While he could clearly see an “us” after only one initial meet at the bar and this first date over drinks, for some reason, I couldn’t visualize the same result regardless of how much I tried. And, between sips of the Fitzgerald I was nursing, tried I did. After our date, Ian walked me home and said goodbye. We shared a quick goodnight kiss at the door, and a part of me was hoping that sparks would fly to prove to myself that my gut-feeling was wrong, but I felt nothing. And it made me mad with myself. Why couldn’t I get there with him? Ian was the good guy I’ve always wanted. Kind, funny and charming in a slightly goofy way. But I was missing that pull. The chemistry wasn’t there, and with every push he continued to make during those next few weeks to secure another date, I felt myself slipping away. My heart wasn’t in it.
I began to text him less and less as he continued to text me more and more, wondering if he would take the hint, but Ian persisted. My pathetic excuse texts of, “So sorry, I’m horrible at texting,” (which isn’t a lie, per say, as texting isn’t my strong suit) that I’d send days later were taken as charming. In fact, Ian took my wishy-washy presentation as a challenge—not only did he text me a lot, but I began to run into him in my neighborhood on nights out. The city is a small place, yes, but this was beginning to seem a little more than just coincidence—especially because our run-ins were eerily close to my apartment.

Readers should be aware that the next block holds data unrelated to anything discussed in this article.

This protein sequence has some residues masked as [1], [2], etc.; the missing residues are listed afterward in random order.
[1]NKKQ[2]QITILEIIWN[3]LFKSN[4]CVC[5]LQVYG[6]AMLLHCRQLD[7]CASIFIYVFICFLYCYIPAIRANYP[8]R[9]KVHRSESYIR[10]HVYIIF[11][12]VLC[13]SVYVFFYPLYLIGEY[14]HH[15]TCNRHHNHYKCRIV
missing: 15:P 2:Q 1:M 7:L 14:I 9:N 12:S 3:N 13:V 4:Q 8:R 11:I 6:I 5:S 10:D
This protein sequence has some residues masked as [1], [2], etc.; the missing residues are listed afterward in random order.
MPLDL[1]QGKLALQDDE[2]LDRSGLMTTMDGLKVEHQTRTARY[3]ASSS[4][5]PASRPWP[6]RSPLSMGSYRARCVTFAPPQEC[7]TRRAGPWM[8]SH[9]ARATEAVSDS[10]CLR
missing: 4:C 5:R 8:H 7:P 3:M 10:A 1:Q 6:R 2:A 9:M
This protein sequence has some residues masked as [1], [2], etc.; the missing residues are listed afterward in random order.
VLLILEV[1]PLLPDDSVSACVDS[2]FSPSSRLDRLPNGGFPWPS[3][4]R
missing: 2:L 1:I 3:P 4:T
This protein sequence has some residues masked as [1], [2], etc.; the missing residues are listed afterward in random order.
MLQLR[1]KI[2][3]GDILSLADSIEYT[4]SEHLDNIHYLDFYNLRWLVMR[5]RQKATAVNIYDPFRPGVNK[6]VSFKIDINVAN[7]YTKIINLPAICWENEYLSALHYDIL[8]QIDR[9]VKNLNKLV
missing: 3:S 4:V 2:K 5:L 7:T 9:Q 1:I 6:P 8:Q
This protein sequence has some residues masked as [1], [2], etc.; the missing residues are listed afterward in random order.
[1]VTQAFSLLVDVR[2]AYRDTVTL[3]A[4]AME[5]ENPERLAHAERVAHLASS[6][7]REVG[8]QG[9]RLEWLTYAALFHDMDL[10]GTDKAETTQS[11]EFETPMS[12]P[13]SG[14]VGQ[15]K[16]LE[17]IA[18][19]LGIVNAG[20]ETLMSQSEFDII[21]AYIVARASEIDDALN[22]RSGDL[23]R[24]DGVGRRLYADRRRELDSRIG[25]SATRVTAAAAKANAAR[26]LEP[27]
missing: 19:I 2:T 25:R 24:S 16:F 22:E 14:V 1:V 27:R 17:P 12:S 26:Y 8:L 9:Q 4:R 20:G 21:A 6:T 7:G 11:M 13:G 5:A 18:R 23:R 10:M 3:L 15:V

As the weeks passed and these texts and run-ins continued, my friends started to crack a few Joe Goldberg and Dan Humphrey jokes here and there. I began to realize that I was playing a very dangerous game. Not because I thought I was in any form of danger, no. I knew Ian was harmless. He was only ever eager to be in a relationship. I was playing a dangerous game toying with his feelings by not being honest. And if I wanted to hopefully one day be in a healthy, loving relationship, then would I get there by being a coward with someone I wasn’t even going on multiple dates with? No.
I somehow ended up on this weird road where I found myself stuck in a relationship with someone I had only gone on one date with. “Do you want to get sushi?” Yes. I always want sushi, but I don’t want the strings that come attached. I needed to end this. While my cowardice wanted to run and hide and leave him on read—because ghosting was the easy way out—I knew that if I was in his shoes, I’d want to recognize my unrequited love ASAP. The right way to go about this was to end it as soon as possible, and not over a long, awkward dinner.